A Japanese court granted Carlos Ghosn bail on Thursday, meaning the former Nissan boss could soon walk out of a Tokyo detention centre to prepare his defence against multiple charges of financial misconduct.
The Tokyo District Court set bail at 500-million yen ($4.5-million) as the 65-year-old auto sector titan faces four charges ranging from concealing part of his salary from shareholders to siphoning off Nissan funds for his personal use.
Prosecutors quickly appealed the court’s decision, delaying his immediate release but public broadcaster NHK said he could walk out of his detention centre “as early as Thursday”.
The court temporarily suspended the bail process as it considered the appeal.
According to conditions set by the court, Ghosn cannot leave Japan and is subject to other restrictions to prevent him from attempting to flee or destroy evidence relating to the case.
Ghosn denies all the charges, with a spokesperson for the executive saying on Monday he would “vigorously defend himself against these baseless accusations and fully expects to be vindicated”.
The spokesperson said Ghosn was being detained “under cruel and unjust conditions, in violation of his human rights, in an effort by prosecutors to coerce a confession from him”.
On Monday, he was hit with what experts have described as the most serious charges yet as prosecutors accused him of siphoning off $5-million of Nissan cash transferred from the company to a dealership in Oman.
He also faces two charges of deferring some $80-million of his salary and hiding this in official documents to shareholders and seeking to shift personal investment losses to the firm during the 2008 financial crisis.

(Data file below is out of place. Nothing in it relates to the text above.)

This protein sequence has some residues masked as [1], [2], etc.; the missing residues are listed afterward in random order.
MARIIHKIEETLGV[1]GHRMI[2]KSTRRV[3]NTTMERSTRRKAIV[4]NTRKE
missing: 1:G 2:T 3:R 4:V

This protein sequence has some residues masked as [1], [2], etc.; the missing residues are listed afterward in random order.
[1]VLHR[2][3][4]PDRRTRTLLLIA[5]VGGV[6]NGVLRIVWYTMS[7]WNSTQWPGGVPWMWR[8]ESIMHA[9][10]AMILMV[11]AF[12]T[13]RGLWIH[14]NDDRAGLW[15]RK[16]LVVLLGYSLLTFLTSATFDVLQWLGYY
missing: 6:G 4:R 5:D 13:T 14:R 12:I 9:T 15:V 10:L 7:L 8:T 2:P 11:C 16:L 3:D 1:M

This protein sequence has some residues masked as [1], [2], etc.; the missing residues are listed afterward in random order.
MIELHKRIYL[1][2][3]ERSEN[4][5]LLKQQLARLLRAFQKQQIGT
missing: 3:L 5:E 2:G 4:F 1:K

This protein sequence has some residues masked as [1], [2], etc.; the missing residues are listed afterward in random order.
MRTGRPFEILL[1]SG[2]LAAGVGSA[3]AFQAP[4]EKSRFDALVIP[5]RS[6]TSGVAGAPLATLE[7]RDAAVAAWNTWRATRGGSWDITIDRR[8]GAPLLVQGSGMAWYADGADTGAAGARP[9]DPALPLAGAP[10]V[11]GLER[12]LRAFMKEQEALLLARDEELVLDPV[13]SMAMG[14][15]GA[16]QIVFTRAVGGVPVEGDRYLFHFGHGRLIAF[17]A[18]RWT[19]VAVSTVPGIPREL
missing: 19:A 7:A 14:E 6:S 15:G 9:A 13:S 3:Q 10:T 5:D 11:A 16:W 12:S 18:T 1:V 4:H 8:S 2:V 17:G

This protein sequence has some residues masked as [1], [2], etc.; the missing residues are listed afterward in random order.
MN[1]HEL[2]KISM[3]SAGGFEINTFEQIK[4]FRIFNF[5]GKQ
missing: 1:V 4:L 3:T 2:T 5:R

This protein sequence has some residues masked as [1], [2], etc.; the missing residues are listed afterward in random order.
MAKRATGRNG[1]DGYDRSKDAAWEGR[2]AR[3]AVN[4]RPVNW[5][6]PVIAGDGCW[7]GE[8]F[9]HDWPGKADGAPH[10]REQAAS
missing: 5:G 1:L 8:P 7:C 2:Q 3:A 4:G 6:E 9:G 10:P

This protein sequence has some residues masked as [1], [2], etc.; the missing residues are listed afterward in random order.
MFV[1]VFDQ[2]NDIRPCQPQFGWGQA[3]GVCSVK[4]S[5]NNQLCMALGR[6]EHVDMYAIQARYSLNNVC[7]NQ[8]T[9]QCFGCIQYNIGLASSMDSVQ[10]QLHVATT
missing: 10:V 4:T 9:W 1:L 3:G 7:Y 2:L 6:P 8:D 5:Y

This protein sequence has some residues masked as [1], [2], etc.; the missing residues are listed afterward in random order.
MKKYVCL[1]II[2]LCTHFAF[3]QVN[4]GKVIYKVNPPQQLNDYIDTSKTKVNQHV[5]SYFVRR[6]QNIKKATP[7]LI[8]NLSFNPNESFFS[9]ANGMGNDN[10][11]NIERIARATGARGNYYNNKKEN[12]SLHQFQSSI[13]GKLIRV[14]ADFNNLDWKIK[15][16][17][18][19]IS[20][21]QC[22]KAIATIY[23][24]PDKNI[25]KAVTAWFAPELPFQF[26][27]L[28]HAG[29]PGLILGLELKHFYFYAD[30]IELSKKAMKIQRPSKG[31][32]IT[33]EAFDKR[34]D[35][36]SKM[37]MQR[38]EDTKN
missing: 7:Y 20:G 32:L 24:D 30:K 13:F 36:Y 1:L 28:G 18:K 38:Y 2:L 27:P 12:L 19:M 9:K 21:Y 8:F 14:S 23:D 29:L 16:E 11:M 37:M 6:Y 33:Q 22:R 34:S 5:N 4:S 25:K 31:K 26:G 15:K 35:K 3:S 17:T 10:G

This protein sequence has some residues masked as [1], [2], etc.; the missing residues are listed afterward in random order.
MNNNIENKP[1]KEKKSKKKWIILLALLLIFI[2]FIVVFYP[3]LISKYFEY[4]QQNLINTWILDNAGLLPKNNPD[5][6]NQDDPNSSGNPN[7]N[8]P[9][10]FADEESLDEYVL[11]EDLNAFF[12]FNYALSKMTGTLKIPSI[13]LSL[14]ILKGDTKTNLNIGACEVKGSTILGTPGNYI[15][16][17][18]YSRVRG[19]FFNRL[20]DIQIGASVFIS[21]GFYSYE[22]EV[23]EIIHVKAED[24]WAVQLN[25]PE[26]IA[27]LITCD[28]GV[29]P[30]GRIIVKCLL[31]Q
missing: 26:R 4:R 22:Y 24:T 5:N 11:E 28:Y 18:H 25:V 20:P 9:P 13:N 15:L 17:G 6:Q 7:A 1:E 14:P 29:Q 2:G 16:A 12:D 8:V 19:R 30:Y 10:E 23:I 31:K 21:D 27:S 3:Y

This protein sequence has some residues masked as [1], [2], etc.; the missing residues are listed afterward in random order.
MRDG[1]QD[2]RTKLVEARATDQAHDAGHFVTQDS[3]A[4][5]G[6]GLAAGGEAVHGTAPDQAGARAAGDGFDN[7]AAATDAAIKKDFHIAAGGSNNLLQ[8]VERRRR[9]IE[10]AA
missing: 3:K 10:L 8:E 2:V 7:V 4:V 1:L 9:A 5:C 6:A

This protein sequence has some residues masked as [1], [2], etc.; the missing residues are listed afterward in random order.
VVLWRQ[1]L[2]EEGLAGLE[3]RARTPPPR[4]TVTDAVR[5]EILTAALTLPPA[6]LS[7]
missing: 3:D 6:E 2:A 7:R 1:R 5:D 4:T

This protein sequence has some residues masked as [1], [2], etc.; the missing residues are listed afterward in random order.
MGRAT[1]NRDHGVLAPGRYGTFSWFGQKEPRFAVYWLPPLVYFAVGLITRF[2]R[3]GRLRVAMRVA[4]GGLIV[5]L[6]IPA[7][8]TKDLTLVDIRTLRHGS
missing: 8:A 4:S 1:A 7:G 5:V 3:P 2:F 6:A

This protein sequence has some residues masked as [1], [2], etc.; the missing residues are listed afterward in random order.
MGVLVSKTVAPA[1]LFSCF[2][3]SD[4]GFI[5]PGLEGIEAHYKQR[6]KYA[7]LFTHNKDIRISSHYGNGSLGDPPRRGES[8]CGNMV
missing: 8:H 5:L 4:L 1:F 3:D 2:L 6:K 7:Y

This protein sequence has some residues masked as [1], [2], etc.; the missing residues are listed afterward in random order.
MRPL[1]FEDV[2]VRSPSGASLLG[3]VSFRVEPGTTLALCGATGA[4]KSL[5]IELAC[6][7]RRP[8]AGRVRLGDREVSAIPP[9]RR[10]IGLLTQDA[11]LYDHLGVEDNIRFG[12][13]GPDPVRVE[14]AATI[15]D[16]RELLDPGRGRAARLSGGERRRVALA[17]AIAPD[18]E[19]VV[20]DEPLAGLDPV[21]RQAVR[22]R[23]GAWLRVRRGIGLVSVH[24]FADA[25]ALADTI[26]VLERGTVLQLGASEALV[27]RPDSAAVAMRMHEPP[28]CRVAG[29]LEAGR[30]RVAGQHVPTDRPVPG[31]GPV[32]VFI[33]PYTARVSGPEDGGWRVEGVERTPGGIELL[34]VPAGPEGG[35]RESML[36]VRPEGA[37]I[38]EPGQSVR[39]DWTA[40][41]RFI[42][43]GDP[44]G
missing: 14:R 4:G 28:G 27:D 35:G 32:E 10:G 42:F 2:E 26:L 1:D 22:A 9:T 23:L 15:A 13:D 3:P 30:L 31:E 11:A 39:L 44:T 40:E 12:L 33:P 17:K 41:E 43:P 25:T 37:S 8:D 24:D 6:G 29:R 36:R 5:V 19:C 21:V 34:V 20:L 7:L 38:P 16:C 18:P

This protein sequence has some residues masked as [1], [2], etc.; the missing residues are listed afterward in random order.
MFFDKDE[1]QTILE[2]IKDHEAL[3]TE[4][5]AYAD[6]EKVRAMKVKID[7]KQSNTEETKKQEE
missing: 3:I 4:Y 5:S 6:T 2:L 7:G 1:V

A Nissan spokesman said in a statement that the company’s “internal investigation has uncovered substantial evidence of blatantly unethical conduct”.
“Further discoveries related to Ghosn’s misconduct continue to emerge,” he added.
Ghosn has already been granted bail once, posting $9-million and vowing not to leave Japan and to live in a small court-appointed apartment in central Tokyo – a far cry from his former luxury suite.
Last time he left the detention centre in northern Tokyo, he was dressed in a cap, face mask, and workman’s uniform in an apparent attempt to evade dozens of journalists from around the world hoping to snap a picture of the fallen tycoon.
The bizarre stunt was cooked up by one of his lawyers, Takashi Takano, who later apologised for “tainting” the reputation of his client who usually appears in public in sharp suits.
Ghosn was preparing to hold a much-anticipated news conference to “tell the truth” about his case but he was re-arrested shortly beforehand to face questioning about the alleged $5-million embezzlement.
Clearly aware he was about to return to custody, Ghosn pre-recorded a video in which he attacked “backstabbing” Nissan executives of a “plot” against him, as they feared closer ties with French partner Renault.
Japanese media reported on Tuesday that the French firm had offered a “management integration proposal” to Nissan, which was poised to reject it as they believe it does not provide equality to the Japanese company.
Unless re-arrested over further allegations, Ghosn will be free to organise his defence ahead of a possible trial that is likely to take months to prepare.
Ghosn’s lead lawyer Junichiro Hironaka has told reporters that a trial as early as the autumn was “not possible for various reasons”.
His lawyers have demanded he be tried separately from Nissan, which also faces charges for submitting the suspect financial documents, and have voiced fears he will not receive a fair trial.
The dramatic case has thrown the international spotlight on the Japanese justice system, derided by critics as “hostage justice” as it allows prolonged detention and relies heavily on suspects’ confessions.